Bill Introduced To Make Food Tampering For Internet Attention A Crime
- Casey Hamm
- January 23, 2020 Safety Tips
A bill has been introduced in the Arizona Legislature that makes it a crime for anyone who would tamper with food for internet attention a crime.
A few months ago, a viral video showing a young woman removing the lid on a quart of Blue Bell ice cream, licking it, and then returning it to the store’s freezer shelf. The video went viral. According to a story which appeared on the Tucson.com website, such food tampering is not only considered unsavory, according to most health and food safety laws on the state and federal levels, it’s also illegal.
Representative T.J. Shope agrees. The Republican Representative has sponsored two bills, HB 2298 and HB 2299, and wants to make it a crime that is worthy of a prison sentence, depending on the circumstances surrounding the food tampering incident.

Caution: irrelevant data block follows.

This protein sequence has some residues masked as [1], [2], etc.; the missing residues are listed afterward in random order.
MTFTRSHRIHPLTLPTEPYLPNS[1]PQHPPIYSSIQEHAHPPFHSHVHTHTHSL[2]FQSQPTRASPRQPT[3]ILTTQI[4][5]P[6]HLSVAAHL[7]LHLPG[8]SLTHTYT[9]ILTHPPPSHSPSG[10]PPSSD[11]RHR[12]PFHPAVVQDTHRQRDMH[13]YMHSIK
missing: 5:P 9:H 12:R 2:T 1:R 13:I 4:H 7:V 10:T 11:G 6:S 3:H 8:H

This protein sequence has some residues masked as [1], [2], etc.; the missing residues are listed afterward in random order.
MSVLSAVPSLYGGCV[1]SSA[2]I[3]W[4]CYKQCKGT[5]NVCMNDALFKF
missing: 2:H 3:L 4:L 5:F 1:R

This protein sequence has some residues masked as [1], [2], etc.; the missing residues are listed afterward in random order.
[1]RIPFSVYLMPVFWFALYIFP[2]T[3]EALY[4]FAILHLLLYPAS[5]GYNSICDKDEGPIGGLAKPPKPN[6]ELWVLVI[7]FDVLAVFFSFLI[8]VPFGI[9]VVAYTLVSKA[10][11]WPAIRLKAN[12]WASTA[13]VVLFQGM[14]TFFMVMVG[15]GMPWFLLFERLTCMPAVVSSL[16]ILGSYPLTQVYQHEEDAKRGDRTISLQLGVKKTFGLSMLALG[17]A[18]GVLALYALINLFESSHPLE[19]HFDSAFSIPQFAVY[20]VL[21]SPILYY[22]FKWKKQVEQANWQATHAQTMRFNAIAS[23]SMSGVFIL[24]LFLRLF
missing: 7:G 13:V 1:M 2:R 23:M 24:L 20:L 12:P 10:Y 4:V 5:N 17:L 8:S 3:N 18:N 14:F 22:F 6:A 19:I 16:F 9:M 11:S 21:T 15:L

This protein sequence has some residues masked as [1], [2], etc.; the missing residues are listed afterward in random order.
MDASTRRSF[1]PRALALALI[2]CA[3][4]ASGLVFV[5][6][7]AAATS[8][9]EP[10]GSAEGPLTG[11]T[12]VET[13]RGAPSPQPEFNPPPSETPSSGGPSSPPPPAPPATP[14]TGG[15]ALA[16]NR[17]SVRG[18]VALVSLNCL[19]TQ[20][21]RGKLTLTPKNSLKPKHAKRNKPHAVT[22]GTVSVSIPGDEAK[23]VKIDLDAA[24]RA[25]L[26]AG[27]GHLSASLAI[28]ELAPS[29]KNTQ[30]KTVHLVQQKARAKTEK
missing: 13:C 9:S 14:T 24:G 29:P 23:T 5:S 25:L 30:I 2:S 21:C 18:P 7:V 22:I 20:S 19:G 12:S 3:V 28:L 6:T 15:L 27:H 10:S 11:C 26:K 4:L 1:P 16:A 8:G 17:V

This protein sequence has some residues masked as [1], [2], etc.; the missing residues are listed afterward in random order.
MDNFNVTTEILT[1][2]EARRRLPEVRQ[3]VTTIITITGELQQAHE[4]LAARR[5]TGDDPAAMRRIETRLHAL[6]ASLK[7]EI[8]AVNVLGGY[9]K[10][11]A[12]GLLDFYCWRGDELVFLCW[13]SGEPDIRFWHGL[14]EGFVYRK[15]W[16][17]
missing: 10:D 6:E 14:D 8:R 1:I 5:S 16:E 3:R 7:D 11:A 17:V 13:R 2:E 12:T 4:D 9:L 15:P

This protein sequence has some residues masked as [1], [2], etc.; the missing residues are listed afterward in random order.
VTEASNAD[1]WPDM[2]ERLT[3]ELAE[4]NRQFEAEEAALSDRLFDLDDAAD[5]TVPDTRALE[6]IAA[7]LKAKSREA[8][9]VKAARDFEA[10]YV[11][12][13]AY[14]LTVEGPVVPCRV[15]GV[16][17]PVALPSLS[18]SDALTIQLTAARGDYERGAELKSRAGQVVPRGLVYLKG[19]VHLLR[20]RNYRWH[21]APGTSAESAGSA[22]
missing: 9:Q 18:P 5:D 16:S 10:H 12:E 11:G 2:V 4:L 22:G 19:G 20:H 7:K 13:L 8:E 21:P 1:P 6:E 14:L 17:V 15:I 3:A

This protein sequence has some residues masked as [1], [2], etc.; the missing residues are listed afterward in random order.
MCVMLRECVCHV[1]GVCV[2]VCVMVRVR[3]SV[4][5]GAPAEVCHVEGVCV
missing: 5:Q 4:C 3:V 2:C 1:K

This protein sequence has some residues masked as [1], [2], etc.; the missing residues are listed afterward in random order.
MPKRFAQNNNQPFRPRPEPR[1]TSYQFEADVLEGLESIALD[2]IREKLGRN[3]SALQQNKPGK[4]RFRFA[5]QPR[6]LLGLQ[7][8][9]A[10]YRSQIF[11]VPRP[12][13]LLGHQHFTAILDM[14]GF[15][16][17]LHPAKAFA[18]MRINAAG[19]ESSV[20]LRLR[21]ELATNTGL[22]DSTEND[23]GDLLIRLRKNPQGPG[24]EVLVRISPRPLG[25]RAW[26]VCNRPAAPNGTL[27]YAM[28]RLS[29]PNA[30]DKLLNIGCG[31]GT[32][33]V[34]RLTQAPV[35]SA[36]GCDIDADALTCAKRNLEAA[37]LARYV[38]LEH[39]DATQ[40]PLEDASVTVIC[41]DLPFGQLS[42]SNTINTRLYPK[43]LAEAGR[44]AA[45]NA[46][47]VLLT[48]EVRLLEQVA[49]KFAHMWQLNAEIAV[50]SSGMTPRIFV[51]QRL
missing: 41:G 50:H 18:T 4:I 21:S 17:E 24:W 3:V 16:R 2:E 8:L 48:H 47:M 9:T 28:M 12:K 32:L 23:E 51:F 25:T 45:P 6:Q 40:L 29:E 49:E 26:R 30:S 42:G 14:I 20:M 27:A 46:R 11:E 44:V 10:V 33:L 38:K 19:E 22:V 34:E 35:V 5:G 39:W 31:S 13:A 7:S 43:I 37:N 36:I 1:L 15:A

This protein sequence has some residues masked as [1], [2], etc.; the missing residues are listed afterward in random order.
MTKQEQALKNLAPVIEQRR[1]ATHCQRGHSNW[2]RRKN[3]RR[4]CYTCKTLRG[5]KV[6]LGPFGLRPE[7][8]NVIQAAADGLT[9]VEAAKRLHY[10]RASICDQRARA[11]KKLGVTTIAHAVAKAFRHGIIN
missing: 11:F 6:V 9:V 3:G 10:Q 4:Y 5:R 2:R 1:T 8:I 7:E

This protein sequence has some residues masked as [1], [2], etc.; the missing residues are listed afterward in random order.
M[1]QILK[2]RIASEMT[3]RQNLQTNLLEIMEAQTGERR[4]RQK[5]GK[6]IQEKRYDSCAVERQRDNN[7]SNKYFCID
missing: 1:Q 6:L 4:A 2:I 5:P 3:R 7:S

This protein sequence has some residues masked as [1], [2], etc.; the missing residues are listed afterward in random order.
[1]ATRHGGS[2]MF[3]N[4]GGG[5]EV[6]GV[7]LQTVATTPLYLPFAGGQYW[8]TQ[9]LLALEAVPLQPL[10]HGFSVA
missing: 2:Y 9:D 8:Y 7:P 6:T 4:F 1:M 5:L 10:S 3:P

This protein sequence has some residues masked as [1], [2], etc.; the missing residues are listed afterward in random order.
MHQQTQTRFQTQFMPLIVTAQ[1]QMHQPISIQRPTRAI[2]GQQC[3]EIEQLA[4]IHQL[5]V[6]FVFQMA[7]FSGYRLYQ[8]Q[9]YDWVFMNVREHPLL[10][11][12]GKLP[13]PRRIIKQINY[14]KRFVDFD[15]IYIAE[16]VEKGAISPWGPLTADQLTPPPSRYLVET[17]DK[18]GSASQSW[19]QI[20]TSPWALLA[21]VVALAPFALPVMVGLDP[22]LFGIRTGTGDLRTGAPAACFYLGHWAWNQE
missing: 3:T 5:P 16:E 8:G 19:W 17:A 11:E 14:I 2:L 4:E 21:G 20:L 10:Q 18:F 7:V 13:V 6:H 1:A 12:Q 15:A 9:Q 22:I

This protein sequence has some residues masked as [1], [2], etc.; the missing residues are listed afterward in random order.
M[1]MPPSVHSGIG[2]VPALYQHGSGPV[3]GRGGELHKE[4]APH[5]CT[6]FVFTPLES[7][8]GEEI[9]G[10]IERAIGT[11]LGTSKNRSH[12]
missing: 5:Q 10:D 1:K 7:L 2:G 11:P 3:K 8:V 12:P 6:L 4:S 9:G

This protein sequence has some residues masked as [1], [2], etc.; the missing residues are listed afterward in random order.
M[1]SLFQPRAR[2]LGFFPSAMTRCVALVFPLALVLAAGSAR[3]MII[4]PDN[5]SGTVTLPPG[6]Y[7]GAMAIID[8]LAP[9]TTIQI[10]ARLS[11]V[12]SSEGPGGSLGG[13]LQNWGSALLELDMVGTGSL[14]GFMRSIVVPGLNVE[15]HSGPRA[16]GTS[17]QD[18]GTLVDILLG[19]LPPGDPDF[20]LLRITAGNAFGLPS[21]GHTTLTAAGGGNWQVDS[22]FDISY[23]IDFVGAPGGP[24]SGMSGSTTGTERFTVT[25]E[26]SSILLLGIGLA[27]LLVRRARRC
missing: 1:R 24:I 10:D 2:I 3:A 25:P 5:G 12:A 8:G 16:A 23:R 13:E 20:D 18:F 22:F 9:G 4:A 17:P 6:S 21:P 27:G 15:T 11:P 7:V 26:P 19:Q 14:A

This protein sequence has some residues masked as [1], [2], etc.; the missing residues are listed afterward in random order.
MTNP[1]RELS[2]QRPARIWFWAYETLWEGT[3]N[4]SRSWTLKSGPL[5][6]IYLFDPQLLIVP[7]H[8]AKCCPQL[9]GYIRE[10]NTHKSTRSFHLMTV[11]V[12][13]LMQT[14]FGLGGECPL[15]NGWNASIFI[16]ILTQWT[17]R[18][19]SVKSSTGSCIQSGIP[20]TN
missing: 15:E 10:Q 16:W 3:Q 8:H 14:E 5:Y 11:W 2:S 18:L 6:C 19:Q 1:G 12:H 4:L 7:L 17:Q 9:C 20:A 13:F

HB2298 and another separate bill would make it also a crime whenever a food delivery person or handler would sample food that is in a box or bag. It would make it a requirement for those who handle food to be licensed to do so. This would extend to services such as Door Dash, Uber Eats, and Postmates.
Other incidents of similar food tampering have been uploaded to video streaming services like YouTube. Because Shope has heard of food tampering incidents happening in Arizona, Shope believes the bills are necessary because law enforcement officials say that they have been unable to charge people in such events.
HB2299 is modeled after a Texas bill that makes it a Class 2 misdemeanor to: “knowingly introduce, add or mingle any bodily fluid, foreign object not intended for human consumption or unsanitary surface with any water, food, drink or other product that may be consumed by a human being.”
Those convicted of the crime would serve up to 4 months in jail and pay a fine of $750. If video is taken of the incident and uploaded to the internet, it then becomes a felony and would mean up to 1 year in a state penitentiary for violators.
A hearing on either of the measures has not yet been announced.
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